A Henrico group's plans to build a Maggie Walker monument come as a surprise to the Maggie L. Walker Historical Foundation, which has been planning its own monument. 

The Two Maggies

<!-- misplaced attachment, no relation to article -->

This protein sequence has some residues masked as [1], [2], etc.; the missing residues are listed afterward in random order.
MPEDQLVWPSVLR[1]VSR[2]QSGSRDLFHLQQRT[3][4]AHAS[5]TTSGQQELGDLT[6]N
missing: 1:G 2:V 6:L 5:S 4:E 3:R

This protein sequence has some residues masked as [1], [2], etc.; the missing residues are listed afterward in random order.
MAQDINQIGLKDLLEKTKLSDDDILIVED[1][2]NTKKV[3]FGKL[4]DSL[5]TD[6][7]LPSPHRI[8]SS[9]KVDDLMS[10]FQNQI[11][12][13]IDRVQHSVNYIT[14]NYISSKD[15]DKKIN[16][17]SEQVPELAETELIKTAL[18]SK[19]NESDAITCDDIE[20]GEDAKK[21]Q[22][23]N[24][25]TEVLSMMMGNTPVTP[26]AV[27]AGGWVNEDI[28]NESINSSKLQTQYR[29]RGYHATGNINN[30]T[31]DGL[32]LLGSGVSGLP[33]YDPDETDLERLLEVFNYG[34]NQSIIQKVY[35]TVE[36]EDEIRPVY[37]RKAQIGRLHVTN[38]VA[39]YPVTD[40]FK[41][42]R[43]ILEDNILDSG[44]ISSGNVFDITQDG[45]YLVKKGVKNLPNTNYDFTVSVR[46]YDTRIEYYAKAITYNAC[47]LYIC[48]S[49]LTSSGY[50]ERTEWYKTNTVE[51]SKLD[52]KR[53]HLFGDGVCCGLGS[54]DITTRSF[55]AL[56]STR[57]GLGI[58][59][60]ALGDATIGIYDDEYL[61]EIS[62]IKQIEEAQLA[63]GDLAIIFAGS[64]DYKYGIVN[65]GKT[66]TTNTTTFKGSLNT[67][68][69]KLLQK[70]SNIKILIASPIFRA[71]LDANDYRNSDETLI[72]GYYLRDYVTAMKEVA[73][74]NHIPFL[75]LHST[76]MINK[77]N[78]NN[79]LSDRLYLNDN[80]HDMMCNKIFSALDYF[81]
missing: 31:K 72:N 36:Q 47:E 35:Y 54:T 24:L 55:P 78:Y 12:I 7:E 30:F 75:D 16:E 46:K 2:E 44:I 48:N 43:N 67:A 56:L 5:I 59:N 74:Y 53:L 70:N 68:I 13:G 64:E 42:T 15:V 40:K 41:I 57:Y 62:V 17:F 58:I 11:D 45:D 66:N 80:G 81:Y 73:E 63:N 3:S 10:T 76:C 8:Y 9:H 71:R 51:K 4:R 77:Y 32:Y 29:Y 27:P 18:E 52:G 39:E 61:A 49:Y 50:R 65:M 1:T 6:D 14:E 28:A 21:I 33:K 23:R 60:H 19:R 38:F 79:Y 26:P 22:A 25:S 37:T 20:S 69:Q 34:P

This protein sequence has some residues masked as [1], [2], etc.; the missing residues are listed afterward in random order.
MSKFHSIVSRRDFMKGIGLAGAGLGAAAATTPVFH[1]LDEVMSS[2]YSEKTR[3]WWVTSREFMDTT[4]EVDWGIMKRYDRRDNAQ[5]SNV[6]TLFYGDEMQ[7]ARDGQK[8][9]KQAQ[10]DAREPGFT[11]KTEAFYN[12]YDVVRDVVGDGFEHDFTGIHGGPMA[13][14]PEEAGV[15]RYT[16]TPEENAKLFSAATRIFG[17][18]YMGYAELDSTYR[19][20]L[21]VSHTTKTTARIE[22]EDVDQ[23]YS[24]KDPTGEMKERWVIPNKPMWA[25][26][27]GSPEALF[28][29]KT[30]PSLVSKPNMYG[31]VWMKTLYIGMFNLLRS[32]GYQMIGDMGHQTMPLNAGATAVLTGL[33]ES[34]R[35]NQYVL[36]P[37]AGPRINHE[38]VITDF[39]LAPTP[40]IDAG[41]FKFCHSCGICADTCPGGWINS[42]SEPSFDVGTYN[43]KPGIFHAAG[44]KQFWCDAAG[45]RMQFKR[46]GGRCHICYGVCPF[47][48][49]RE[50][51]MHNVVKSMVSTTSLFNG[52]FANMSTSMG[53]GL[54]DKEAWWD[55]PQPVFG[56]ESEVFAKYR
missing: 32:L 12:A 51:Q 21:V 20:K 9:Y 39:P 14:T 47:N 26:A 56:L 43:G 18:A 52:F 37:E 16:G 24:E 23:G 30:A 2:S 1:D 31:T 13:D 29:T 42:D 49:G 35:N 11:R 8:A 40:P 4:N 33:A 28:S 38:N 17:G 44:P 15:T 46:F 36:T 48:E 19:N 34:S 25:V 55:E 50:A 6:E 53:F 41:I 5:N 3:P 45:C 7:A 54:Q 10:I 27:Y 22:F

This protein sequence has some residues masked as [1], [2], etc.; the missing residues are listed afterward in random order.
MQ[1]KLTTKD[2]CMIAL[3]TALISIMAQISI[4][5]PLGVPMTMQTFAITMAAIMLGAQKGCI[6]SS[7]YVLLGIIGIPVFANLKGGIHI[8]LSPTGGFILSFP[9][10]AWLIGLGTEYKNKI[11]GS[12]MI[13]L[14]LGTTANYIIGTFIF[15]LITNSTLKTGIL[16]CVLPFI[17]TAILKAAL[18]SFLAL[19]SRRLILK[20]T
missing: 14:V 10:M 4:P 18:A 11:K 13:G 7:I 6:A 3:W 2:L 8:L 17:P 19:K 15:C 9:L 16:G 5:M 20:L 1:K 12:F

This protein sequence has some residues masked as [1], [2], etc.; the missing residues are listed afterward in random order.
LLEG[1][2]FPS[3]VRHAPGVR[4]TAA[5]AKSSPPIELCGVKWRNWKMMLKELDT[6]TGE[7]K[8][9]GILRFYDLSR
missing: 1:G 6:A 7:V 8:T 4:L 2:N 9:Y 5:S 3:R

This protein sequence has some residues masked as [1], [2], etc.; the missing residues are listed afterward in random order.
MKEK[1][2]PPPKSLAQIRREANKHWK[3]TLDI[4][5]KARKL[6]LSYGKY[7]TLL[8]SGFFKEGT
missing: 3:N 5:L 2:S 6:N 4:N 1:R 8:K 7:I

There are two statues of Jefferson Davis in Richmond but not one of Maggie Walker. While that says a lot about our racially checkered past, the gap may be closing soon. Last week, the Henrico Section of the National Council of Negro Women Inc. announced it had formed a nonprofit corporation to raise money for a monument to Walker. The group is scheduled to appear before City Council April 12 (after Style Weekly's press deadline) to request the donation of a triangular parcel of land near Jackson Ward at the intersection of Adams Street, Brook Road and West Broad Street. It all came as a shock to the members of the Maggie L. Walker Historical Foundation, who for the last year have been discussing building their own Walker monument on the riverfront with local sculptor Paul DiPasquale. "I am really in the dark about this. It was a total surprise," says foundation president Muriel Branch. DiPasquale, who sculpted the Arthur Ashe monument, approached the foundation last year with the idea of a Walker monument, something that the foundation itself has kicked about for decades. However, the foundation has been struggling for a decade to get nonprofit status, a major stumbling block to getting its Walker statue made. That's not so with the Henrico group. Its fund-raising effort is being led by Alfred "Doug" Goodwein, an IRS contract representative and former senior planner for Richmond. Last week, Goodwein told Style that his group already had a commitment from a private company for $125,000 of the statue's estimated $250,000 budget if City Council donated the land. The Henrico group, which consists of about 70 women, anticipates its statue will be built within 15 months. Though the group has said it will conduct a nationwide search for a sculptor, Goodwein says it has already been looking at the work of Los Angeles artist Tina Allen. An acclaimed painter and sculptor, Allen sculpted a monument to "Roots" author Alex Haley that was unveiled last year in his hometown of Knoxville, Tenn. Currently working on a monument to Sojourner Truth in Battle Creek, Mich., Allen has also done sculptures of Martin Luther King and Nelson Mandela. Bill Cosby, Muhammad Ali and Bishop Desmond Tutu collect her work. Reached at her studio in California last week, Allen says she has not yet been contacted about the Walker statue but is intrigued. Though her schedule is busy, she says, "I'm always interested in any statue that uplifts women. It's so important that we start redefining women for the 21st century." As for DiPasquale, though he says he was also surprised by the Henrico group's announcement, he "applauds" their effort. "I think [Walker's] time is past due," DiPasquale says, adding that there is "crying need in the market for women to be acknowledged." DiPasquale, who is also known for sculpting the giant Indian brave at The Diamond and a bust of living civil-rights legend Oliver Hill at the Black History Museum, says he will apply for the Henrico group's statue also. The historical foundation never decided to hire him for the statue and says it planned to interview several artists, including DiPasquale. He passionately wants to create a statue of Maggie Walker, a native Richmonder who rose from being the child of a slave in the segregated South to becoming the first black female bank president in the nation and a pioneering black entrepreneur and civil-rights figure. "My vision is not of the matronly Maggie Walker," DiPasquale says. "It's of the young, vibrant businesswoman. You see pictures of her as a slim, fashionable, attractive entrepreneur. That's the image I imagined working with." He also doesn't think that anyone who raises money for a Walker statue should discount Monument Avenue as a site, despite the controversy that raged around the Ashe monument being placed among icons of the Confederacy. "I think Maggie Walker would look great on Monument Avenue," DiPasquale says cheerily. After the Henrico group announced its plans last week, Branch, the president of the Maggie L. Walker Historical Foundation, called them. The two groups have talked about the possibility of a merger, a possibility that would help the Henrico group because the foundation includes Walker descendants and Branch, who co-authored a critically praised children's biography of Walker and is now a scholar/writer-in-residence at the University of Virginia. The groups are also talking about aiding each other's statue-building efforts because they have come to the conclusion that nothing precludes two monuments to Walker being built in Richmond. They won't be competing for fund-raising dollars at the same time because, as Goodwein points out, the Henrico group has a commitment for half its budget and plans to raise the rest in quick order. The foundation would still have to get nonprofit status to raise money for a statue, a process that still seems far distant. "I don't really see it as negating the public monument at the riverfront," Branch says of the Henrico group's proposal. "There could be two. Wouldn't that be great? This woman is an icon here in Richmond. If anybody deserves to have a couple monuments, it's Maggie Walker." Says Goodwein: "There's room in four quadrants in this city for Maggie Walker. This city is big enough. If you come north, south, east or west, you should meet

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